Dr. Darren Taul

I had the greatest childhood growing up on our family farm. I have often told people I had a 500 acre playground and truly enjoyed farming with my dad and brother. We raised pigs and cattle as well as several crops and I also learned numerous “life skills” along the way. I still miss farming but I knew early on my calling was veterinary medicine. I volunteered at our local veterinary clinic whenever I had the opportunity and wasn’t working at home, going to school, or playing basketball and football.

I attended Western Kentucky University before moving on to Auburn University College of Veterinary Medicine where I met my wife (Stacey). Upon graduation in 1996, I moved to Lancaster, bought a house, and married Stacey. We made Garrard County our home with our horses, dogs, and cats. Stacey and I both became practice owners in 1999 when she became a partner at Animal Hospital of Nicholasville and I purchased Lancaster Veterinary Hospital. A lot has changed since that time (including the expansion to our Danville location), but one thing hasn’t changed. I still love what I do—helping patients and their people and working with a great team that loves what they do. We have a great “culture” in our hospitals.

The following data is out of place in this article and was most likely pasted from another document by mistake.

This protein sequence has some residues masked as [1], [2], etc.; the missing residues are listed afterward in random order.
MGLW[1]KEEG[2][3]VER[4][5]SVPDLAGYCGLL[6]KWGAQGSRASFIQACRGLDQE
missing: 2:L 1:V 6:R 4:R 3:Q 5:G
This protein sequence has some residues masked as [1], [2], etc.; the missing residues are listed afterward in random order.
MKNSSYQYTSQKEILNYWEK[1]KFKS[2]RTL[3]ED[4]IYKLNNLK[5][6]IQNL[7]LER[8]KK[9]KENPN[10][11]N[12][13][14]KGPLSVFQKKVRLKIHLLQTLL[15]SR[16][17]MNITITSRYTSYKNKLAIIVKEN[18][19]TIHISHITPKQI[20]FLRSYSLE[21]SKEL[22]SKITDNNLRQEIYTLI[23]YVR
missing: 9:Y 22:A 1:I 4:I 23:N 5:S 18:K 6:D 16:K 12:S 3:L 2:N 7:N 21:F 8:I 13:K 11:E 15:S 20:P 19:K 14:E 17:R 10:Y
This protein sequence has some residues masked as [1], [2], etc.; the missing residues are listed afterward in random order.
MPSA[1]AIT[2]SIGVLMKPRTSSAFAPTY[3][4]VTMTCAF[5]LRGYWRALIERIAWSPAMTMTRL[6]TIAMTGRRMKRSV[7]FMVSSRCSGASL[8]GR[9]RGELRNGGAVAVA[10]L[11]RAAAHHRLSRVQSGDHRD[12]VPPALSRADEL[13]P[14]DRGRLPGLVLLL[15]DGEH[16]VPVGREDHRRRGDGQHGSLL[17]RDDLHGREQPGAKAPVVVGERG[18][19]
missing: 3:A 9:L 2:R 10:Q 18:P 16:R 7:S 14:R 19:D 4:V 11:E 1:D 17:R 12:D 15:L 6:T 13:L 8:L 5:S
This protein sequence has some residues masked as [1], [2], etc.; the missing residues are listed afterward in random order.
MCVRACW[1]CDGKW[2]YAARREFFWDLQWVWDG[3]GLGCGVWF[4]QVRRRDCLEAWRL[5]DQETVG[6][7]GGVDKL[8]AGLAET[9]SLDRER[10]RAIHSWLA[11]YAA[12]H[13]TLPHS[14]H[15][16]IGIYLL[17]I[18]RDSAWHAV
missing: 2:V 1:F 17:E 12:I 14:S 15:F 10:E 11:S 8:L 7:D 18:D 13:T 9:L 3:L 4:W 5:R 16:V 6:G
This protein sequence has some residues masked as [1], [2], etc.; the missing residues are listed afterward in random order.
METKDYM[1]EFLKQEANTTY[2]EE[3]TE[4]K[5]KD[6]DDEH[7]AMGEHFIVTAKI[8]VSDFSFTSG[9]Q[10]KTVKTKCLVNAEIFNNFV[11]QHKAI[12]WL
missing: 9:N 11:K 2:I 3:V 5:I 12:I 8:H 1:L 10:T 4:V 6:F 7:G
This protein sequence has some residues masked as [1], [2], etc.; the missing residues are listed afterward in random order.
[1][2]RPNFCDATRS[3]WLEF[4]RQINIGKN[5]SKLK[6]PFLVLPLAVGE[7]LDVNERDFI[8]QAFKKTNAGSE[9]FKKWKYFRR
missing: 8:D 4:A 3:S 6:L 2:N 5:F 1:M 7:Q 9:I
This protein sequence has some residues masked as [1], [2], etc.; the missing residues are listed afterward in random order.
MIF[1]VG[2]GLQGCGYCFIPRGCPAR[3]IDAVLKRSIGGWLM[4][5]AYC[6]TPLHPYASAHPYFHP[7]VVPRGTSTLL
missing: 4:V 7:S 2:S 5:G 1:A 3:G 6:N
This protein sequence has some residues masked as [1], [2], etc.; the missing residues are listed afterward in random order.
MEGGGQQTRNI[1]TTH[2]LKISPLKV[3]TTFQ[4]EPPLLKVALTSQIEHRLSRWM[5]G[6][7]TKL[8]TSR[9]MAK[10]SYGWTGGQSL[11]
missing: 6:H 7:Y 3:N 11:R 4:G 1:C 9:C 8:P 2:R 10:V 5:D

I also found some other interests along the way. Specific veterinary interests include surgery, dentistry, and finding ways of providing “fear free” veterinary visits to our “extremely nervous patients” (and I am not above bribery). I am “Fear Free” Certified which means I’ve had additional training in that arena. My veterinary involvement has also expanded nationally. I am the President-Elect of the American Animal Hospital Association (AAHA) which spans the US and Canada. AAHA is the only veterinary organization that evaluates veterinary hospitals on over 900 standards of care—well above basic standards. I am also a veterinary practice consultant for Blue Heron Consulting and truly enjoy learning about other veterinarians, teams, and hospitals and helping to provide assistance to them on many levels. I am thankful for all of these opportunities and experiences but it does make for an entertaining travel schedule at times.

I have also had the pleasure and opportunity to serve in my local community. I currently serve as chairman of the Heritage Hospice Board of Directors. I also serve KHELPS Medical Reserve Corps (as an emergency respondent) in Boyle and Garrard Counties. I’m a member of the Farmers National Bank Community Service Board and a member and past director of the Garrard County Chamber of Commerce.